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Table of contents
1.
Introduction
2.
What is Quicksort in Java?
3.
Quicksort Algorithm in Java
4.
Pseudo Code
5.
Java Program for QuickSort
5.1.
Java
6.
Quicksort in Java complexity
7.
QuickSort vs MergeSort
8.
Frequently Asked Questions
8.1.
How do you go about doing Quicksort in Java?
8.2.
What exactly does Quicksort in Java imply?
8.3.
What is the significance of the name “Quicksort”?
8.4.
Is Quicksort better than bubble sort in terms of speed?
8.5.
Is merge sorting preferable over Quicksort in Java?
9.
Conclusion
Last Updated: May 5, 2024
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Java Program for QuickSort

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Introduction

Sorting is the process of organizing materials in a logical order. We humans love to simplify our work by dividing it into smaller parts. Keeping this fact in mind, people have developed computer algorithms that follow the divide and conquer principle. One of these algorithms is the Quicksort algorithm for Java used to sort the elements in an array. Quicksort in Java is a popular sorting algorithm that uses (n log n) comparisons to sort an array of n elements in the average situation. This algorithm is a more efficient and faster sorting method. Breaking down the problem into subproblems, solving the subproblems, and then merging the results to solve the main problem is divide and conquer.

Java Program for QuickSort

What is Quicksort in Java?

Quicksort in Java uses a divide-and-conquer strategy.

Divide: To begin, select a pivot element. After that, divide or reorganize the array into two sub-arrays such that each element in the left sub-array is less than or equal to the pivot element and each element in the right sub-array is larger than the pivot element.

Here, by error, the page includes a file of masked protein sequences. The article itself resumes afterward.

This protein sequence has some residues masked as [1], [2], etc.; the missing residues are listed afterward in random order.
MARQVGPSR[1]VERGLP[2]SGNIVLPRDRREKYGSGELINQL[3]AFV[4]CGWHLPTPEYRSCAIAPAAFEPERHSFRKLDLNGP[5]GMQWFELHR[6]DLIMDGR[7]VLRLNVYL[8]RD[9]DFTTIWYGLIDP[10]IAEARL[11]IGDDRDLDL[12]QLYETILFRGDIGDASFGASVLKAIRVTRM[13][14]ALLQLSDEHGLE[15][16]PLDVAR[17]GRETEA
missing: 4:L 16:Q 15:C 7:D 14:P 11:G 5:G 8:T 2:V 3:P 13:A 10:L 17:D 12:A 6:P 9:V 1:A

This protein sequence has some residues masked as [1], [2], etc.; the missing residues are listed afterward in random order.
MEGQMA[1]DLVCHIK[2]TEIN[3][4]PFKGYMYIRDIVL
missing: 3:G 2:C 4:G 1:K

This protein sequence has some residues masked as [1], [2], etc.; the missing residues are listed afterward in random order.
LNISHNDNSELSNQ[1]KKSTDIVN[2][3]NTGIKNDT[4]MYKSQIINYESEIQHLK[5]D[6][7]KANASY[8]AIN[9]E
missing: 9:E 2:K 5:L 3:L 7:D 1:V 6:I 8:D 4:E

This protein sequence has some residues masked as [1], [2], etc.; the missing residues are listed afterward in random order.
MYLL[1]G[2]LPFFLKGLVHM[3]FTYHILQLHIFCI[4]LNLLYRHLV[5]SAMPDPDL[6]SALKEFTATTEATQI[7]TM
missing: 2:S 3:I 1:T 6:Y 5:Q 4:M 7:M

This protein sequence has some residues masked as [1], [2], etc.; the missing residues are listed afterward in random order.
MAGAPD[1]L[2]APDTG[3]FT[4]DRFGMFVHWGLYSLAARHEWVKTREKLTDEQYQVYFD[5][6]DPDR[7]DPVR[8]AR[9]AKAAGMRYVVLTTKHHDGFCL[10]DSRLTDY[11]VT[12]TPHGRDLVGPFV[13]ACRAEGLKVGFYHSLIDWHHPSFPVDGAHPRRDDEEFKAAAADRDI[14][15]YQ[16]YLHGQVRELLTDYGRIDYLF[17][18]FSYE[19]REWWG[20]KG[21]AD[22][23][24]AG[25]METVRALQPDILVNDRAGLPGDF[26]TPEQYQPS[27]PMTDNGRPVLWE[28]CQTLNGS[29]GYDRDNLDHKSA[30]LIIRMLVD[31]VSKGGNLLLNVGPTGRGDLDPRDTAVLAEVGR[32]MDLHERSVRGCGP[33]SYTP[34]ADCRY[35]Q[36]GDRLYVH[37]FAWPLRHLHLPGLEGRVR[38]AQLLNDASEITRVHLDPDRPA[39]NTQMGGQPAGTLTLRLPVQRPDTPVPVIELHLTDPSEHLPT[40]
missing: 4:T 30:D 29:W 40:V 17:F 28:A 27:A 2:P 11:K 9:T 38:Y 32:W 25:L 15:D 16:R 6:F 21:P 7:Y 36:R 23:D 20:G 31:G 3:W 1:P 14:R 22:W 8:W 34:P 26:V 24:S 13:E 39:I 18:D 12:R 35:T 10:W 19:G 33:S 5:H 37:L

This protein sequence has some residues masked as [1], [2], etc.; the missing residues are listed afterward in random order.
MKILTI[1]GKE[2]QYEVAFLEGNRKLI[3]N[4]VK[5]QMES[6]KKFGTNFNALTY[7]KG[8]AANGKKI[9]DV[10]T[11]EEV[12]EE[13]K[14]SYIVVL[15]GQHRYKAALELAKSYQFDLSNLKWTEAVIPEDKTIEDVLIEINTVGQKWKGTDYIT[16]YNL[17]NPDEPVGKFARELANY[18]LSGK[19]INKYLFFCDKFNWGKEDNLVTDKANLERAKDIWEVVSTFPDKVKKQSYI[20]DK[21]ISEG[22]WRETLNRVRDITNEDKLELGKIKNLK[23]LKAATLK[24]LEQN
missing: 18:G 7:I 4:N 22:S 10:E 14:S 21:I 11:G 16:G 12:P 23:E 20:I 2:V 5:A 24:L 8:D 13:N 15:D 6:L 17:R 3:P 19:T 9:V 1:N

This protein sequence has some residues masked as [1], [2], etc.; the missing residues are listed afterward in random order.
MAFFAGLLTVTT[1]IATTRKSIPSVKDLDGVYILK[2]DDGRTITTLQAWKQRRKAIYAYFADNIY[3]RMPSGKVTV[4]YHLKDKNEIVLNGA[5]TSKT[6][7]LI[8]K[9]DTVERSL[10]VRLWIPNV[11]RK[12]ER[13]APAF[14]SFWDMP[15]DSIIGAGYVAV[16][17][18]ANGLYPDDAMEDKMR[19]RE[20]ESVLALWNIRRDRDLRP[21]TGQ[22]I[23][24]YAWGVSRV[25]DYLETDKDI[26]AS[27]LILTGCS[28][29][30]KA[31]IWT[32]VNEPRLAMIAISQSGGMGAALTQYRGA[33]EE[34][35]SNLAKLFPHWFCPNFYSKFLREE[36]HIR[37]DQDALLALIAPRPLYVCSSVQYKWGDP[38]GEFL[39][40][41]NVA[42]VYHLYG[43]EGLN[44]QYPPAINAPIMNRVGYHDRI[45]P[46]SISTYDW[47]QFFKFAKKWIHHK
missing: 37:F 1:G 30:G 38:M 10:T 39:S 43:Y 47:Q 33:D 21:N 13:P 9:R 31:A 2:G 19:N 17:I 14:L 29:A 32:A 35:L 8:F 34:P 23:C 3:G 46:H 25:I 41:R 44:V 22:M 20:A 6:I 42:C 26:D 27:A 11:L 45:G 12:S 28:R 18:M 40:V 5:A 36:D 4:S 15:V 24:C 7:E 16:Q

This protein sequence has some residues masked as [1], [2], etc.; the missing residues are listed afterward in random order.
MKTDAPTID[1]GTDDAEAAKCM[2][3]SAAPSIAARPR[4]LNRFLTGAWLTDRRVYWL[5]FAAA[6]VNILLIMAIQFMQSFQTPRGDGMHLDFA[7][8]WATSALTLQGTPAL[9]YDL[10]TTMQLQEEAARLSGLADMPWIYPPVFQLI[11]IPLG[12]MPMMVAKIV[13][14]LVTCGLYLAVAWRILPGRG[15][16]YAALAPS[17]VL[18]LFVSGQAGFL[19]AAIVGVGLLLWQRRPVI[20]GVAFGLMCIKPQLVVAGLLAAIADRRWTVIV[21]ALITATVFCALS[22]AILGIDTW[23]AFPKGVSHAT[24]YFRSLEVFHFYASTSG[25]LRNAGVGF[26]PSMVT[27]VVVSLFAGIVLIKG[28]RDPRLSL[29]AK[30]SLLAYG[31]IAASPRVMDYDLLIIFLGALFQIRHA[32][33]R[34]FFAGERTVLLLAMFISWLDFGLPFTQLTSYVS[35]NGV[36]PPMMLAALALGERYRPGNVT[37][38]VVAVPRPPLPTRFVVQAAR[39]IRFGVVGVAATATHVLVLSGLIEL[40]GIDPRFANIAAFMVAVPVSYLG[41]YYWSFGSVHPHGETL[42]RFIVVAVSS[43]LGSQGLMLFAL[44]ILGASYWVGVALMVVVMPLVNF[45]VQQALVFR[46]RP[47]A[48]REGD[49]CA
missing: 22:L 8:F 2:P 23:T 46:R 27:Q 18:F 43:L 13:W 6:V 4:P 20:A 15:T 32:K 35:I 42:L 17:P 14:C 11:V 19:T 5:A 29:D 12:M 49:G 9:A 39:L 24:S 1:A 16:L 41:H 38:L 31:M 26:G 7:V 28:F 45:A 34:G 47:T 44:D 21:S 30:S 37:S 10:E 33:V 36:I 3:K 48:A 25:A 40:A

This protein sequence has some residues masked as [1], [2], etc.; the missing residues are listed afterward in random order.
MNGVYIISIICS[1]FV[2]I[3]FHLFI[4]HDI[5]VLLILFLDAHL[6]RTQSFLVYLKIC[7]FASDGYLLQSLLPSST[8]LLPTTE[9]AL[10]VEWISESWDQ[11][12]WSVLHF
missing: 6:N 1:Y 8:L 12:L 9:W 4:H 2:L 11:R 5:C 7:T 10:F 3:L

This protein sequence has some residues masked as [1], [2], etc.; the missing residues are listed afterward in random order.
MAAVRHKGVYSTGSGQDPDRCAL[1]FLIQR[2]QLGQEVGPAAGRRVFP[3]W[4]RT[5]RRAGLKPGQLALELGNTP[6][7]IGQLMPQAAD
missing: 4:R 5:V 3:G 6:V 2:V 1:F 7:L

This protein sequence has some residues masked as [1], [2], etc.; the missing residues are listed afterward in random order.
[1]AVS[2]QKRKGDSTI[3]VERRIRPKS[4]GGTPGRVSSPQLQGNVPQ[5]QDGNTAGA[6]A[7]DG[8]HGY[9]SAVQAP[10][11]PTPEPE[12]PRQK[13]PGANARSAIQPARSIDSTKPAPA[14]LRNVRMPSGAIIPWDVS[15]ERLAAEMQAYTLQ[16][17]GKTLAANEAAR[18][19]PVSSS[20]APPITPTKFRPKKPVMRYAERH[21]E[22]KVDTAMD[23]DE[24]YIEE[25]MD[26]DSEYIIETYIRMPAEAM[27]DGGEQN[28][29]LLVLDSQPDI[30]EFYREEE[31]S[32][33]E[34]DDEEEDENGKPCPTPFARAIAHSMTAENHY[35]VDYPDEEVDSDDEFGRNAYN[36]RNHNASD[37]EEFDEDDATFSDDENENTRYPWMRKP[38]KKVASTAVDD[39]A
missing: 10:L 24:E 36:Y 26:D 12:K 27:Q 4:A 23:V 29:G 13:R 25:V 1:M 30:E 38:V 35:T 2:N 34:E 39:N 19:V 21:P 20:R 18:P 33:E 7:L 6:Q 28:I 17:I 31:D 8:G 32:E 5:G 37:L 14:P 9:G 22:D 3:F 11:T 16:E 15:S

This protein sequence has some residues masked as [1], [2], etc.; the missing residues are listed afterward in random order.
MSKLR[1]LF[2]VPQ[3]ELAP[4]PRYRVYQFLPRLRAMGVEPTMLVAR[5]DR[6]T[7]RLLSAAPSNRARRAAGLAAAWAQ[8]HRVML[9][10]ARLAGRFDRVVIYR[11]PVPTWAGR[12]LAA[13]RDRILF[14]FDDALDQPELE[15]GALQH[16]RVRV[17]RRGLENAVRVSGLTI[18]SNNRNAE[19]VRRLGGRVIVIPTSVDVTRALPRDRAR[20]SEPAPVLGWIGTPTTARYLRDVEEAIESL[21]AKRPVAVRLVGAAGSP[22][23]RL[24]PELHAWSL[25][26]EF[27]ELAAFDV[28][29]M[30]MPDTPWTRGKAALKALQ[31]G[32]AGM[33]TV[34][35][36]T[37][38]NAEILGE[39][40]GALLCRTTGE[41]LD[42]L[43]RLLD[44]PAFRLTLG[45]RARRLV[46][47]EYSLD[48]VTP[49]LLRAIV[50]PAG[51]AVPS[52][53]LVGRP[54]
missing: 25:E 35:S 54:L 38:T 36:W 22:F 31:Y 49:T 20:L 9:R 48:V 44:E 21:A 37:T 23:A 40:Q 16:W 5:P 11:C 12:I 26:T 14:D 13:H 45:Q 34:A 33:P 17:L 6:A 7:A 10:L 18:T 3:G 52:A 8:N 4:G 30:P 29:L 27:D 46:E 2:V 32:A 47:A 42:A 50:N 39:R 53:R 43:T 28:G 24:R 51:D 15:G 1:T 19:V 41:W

Conquer: Sort two subarrays recursively with Quicksort.

Combine: Combine the arrays that have already been sorted.

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Quicksort Algorithm in Java

In this section, We will learn about Quicksort Algorithm for Java. A pivot element divides an array into subarrays (element selected from the array).

  1. When dividing the array, the pivot element should be positioned so that items smaller than the pivot are kept on the left side of the pivot and elements larger than the pivot are kept on the right side of the pivot.
  2. The left and right subarrays are divided using the same approach. This process is repeated until each subarray only has one element.
  3. At this step, the elements have already been sorted. Finally, the elements are combined to form a sorted array.

Pseudo Code

Quicksort in Java can only be implemented quickly if a good pivot is chosen. However, determining a proper pivot . 

The following are some of the options for selecting a pivot.

  • Pivots can be chosen at random, i.e., from an array of pivots.
  • Pivot can be either the array's rightmost element or its leftmost element.
  • As the pivot element, choose median.

Following is the Pseudo Code for Quicksort in Java:

quickSort(arr, beg, end)

  if (beg < end)

    pivotIndex = partition(arr,beg, end)

    quickSort(arr, beg, pivotIndex)

    quickSort(arr, pivotIndex + 1, end)

partition(arr, beg, end)

  set end as pivotIndex

  pIndex = beg - 1

  for i = beg to end-1

  if arr[i] < pivot

    swap arr[i] and arr[pIndex]

    pIndex++

  swap pivot and arr[pIndex+1]

return pIndex + 1

Java Program for QuickSort

Now, we will see the Java Program for QuickSort:

  • Java

Java

// Java Program for QuickSort
import java.util.Arrays;
class QuickSortClass {
// method to find the partition position
static int partitionPosition(int arr[], int lo, int hi) {
// choose the rightmost element as pivot
int pivot = arr[hi];